Com­mu­ni­ca­tion spe­cial­ists

From hav­ing less than 50 post grad­u­ate students, MICA has grown to a strength of over 350

Hindustan Times (Delhi) - HT Education - - Front Page - Gauri Kohli

Ran­bir Kapoor and Priyanka Cho­pra-star­rer Barfi’s of­fi­cial en­try to the Os­cars meant great news for three students from Mu­dra In­sti­tute of Com­mu­ni­ca­tions, Ahmed­abad (MICA) who played a key role in the film’s suc­cess. Phal­guni Aneja, Pratap Kaul and Sangeet Paryani were thrilled af­ter win­ning an all-In­dia con­test or­gan­ised by UTV Mo­tion Pic­tures, the pro­duc­tion house of the film, to de­sign its mar­ket­ing cam­paign. The team cre­ated the catch phrase, “Don’t worry, be Barfi” for the movie and were ac­knowl­edged by for­mal credit in the film for the con­tri­bu­tion.

MICA has grown from hav­ing less than 50 post­grad­u­ate students to over 350 now.

USP: “MICA’s cur­ricu­lum em­pha­sises on top­ics that have fi­nan­cial, hu­man and en­vi­ron­men­tal im­pli­ca­tions,” says Nagesh Rao, pres­i­dent and di­rec­tor, MICA.

Pro­grammes: Post­grad­u­ate diploma in man­age­ment (com­mu­ni­ca­tions); post­grad­u­ate cer­tifi­cate pro­gramme in craft­ing cre­ative com­mu­ni­ca­tions, fel­low pro­gramme in man­age­ment - com­mu­ni­ca­tions; post grad­u­ate cer­tifi­cate pro­gramme in ad­ver­tis­ing man­age­ment and pub­lic re­la­tions - on­line; post grad­u­ate cer­tifi­cate pro­gramme in re­search and data an­a­lyt­ics - on­line

Fac­ulty: Cur­rently, there are 20 full-time and five ad­junct fac­ulty mem­bers.

In­fra­struc­ture: Fa­cil­i­ties in­clude a community cen­tre, a fully-equipped gym, and a Knowl­edge Ex­change and In­for­ma­tion Cen­tre (KEIC).

Clubs and so­ci­eties: MICANVAS is the in­sti­tute’s an­nual brand man­age­ment fes­ti­val where the best minds across the coun­try meet for three days max­i­mum speed of 2km per hour and is con­trolled re­motely with the help of four on-board cam­eras.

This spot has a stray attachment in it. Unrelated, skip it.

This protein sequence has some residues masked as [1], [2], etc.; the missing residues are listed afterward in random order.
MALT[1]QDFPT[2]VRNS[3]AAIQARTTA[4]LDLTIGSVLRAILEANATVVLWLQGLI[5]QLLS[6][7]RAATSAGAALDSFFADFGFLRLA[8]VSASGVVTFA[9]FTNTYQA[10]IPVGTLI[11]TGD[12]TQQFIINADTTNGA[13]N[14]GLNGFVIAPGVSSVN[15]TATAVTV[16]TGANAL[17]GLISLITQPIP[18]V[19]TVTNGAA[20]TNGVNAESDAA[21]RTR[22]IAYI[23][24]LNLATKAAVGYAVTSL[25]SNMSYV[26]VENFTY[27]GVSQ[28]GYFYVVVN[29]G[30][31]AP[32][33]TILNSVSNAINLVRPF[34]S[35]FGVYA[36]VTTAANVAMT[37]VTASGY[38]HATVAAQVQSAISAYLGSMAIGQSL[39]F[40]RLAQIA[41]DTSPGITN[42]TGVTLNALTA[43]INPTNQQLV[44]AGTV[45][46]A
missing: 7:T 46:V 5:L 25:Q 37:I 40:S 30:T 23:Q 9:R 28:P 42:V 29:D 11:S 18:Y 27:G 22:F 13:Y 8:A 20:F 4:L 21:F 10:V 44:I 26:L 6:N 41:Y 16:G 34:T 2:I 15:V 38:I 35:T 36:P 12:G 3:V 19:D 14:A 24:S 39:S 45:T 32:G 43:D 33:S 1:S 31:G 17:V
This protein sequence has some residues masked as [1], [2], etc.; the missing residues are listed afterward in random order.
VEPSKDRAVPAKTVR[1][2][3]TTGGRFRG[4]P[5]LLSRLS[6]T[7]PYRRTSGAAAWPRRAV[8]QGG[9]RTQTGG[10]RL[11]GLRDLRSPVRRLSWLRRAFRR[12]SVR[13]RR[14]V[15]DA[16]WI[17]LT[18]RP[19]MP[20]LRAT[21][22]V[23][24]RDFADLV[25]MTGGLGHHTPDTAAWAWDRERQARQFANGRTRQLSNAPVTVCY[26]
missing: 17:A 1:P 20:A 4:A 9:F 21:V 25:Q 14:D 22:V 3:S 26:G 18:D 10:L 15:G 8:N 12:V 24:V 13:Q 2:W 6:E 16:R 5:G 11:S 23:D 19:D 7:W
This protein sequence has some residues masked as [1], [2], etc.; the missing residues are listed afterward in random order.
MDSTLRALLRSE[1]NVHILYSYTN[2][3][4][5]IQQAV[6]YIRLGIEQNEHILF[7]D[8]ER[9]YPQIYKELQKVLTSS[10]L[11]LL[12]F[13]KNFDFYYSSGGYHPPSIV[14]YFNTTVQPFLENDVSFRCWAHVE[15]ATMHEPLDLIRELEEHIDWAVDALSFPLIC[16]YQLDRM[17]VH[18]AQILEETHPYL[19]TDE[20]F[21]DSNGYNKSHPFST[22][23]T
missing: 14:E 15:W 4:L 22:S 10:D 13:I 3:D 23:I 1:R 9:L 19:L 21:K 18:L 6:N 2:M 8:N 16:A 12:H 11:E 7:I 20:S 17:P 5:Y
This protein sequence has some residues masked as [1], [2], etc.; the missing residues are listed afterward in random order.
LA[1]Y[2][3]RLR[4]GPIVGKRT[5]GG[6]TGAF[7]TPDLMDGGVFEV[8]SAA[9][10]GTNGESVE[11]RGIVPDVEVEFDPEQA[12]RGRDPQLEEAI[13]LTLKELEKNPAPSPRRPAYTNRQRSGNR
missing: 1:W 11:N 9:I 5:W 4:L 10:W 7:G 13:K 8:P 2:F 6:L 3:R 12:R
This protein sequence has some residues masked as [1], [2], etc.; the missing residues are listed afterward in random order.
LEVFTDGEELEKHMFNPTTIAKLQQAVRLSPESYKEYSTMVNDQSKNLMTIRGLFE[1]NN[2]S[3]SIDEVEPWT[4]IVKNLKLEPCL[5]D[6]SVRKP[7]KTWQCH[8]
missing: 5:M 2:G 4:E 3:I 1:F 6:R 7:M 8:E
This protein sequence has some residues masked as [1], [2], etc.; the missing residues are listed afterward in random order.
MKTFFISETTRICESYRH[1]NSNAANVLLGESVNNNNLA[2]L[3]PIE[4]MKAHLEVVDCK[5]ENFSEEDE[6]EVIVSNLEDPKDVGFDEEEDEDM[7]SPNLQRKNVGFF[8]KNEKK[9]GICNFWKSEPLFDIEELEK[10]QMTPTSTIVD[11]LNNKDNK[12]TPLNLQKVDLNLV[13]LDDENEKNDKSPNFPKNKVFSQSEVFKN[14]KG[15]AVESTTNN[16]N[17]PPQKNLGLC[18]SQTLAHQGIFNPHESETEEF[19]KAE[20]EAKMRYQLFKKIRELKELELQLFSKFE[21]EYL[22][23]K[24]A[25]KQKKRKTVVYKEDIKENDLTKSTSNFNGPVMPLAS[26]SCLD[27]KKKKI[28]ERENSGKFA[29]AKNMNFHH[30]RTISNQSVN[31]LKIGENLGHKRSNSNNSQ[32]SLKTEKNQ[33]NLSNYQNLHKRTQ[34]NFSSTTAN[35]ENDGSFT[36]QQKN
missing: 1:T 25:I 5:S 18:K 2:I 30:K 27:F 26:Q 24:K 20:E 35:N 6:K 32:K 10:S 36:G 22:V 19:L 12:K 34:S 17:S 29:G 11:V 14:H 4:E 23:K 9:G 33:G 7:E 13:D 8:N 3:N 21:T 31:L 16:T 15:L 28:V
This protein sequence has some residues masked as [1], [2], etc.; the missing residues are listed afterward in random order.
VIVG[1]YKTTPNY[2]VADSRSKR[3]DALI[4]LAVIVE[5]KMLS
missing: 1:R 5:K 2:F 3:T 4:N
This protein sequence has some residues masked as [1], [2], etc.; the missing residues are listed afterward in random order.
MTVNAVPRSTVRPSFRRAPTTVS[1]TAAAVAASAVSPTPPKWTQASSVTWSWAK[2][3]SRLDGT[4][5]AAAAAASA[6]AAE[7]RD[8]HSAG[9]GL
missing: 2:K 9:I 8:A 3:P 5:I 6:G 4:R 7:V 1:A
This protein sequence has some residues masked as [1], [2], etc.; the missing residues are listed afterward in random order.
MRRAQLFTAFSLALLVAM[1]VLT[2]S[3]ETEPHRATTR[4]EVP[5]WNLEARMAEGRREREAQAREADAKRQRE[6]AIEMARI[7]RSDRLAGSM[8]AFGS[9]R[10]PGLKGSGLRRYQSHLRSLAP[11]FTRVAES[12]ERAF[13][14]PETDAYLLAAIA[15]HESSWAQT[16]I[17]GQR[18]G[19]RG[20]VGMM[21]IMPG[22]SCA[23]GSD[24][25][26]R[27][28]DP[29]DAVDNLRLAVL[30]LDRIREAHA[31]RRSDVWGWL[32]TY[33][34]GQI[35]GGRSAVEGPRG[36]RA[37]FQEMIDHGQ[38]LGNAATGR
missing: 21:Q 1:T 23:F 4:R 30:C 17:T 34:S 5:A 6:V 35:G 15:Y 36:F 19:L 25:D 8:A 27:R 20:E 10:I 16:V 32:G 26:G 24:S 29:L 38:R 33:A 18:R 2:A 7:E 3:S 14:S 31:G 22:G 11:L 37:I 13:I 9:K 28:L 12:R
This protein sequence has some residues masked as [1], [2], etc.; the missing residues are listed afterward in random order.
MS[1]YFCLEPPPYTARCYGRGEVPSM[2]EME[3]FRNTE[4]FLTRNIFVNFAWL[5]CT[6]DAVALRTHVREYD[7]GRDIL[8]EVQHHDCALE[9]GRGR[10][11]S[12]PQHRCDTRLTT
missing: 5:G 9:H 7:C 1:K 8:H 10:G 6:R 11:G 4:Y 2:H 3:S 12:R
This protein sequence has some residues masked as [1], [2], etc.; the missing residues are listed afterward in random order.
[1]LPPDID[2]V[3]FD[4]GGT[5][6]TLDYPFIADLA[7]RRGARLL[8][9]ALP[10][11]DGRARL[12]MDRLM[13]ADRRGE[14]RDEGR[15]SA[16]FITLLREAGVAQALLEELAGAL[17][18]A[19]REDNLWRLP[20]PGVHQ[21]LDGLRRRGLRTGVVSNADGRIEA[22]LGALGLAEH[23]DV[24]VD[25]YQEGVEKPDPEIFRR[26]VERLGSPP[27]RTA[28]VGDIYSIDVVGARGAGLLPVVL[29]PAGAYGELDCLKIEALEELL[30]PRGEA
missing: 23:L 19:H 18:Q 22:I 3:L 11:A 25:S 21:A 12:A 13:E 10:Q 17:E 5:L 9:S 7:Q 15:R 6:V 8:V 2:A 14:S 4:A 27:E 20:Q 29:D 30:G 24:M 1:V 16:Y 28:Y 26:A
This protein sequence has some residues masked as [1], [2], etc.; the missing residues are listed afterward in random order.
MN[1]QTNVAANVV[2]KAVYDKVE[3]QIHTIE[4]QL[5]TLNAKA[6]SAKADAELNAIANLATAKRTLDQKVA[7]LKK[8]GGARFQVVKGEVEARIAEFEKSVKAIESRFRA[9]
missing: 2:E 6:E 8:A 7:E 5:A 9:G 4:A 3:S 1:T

“It can pick up a sus­pected ex­plo­sive (like an unat­tended bag at a pub­lic place) and take it to a safe place for dis­posal,” says Amarnath.

The project was spon­sored by the Army Tech­nol­ogy Board and the Col­lege of Mil­i­tary Engi­neer­ing (CME), Pune, and Hy­der­abad-based CIM Tech­nolo­gies did the engi­neer­ing work.

The team took about five and a half years to cre­ate the “cost-ef­fec­tive rugged ro­bot” which was de­liv­ered to its spon­sors in 2010-2011. The RoVer has been de­ployed at CME, Pune, in­forms Amarnath.

It is dif­fer­ent from an­other In­dian-made ro­bot, De­fence Re­search and De­vel­op­ment Or­gan­i­sa­tion’s Daksh. The lat­ter, for ex­am­ple, is a wheeled ro­bot whereas the for­mer has tracks (the chains which move, for in­stance, a tank) to al­low it to travel over un­even (in­clud­ing stairs etc), rugged ter­rain, says Amarnath. “Both vari­ants are ef­fi­cient and each has its own spe­cial ca­pa­bil­i­ties per­mit­ting users a choice, a choice needed to han­dle var­ied sce­nar­ios ef­fi­ciently.”

Eco­log­i­cal san­i­ta­tion

IIT Delhi’s Cen­tre for Ru­ral De­vel­op­ment and Tech­nol­ogy dealt with an is­sue which is as much about hy­giene and hu­man dig­nity as it is about coun­try’s progress in sev­eral ways. A team led by Prof Vi­ja­yaragha­van M Che­riar fo­cus­ing on eco­log­i­cal san­i­ta­tion so­lu­tions has de­vel­oped a wa­ter­less, odour­less uri­nal.

There is a wide­spread lack of toi- lets in the coun­try, es­pe­cially in schools. Ear­lier this year it was re­ported that, as per cen­sus 2011 data, al­most half (49.8%) of In­di­ans re­lieve them­selves in the open. Last month, the Supreme Court asked the gov­ern­ment to en­sure toi­let fa­cil­i­ties in all schools within six months.

The team’s in­no­va­tion, a uri­nal odour trap, has been used in dif­fer­ent parts of the coun­try. The prod­uct has been com­mer­cialised through two In­dian com­pa­nies. The team is also fo­cus­ing on eco­log­i­cal san­i­ta­tion ef­forts to re­cover from hu­man urine nu­tri­ents such as phos­phates which

In­dia cur­rently im­ports.

The jar­gon of cre­ative com­mu­ni­ca­tion is taught in a con­tem­po­rary con­text

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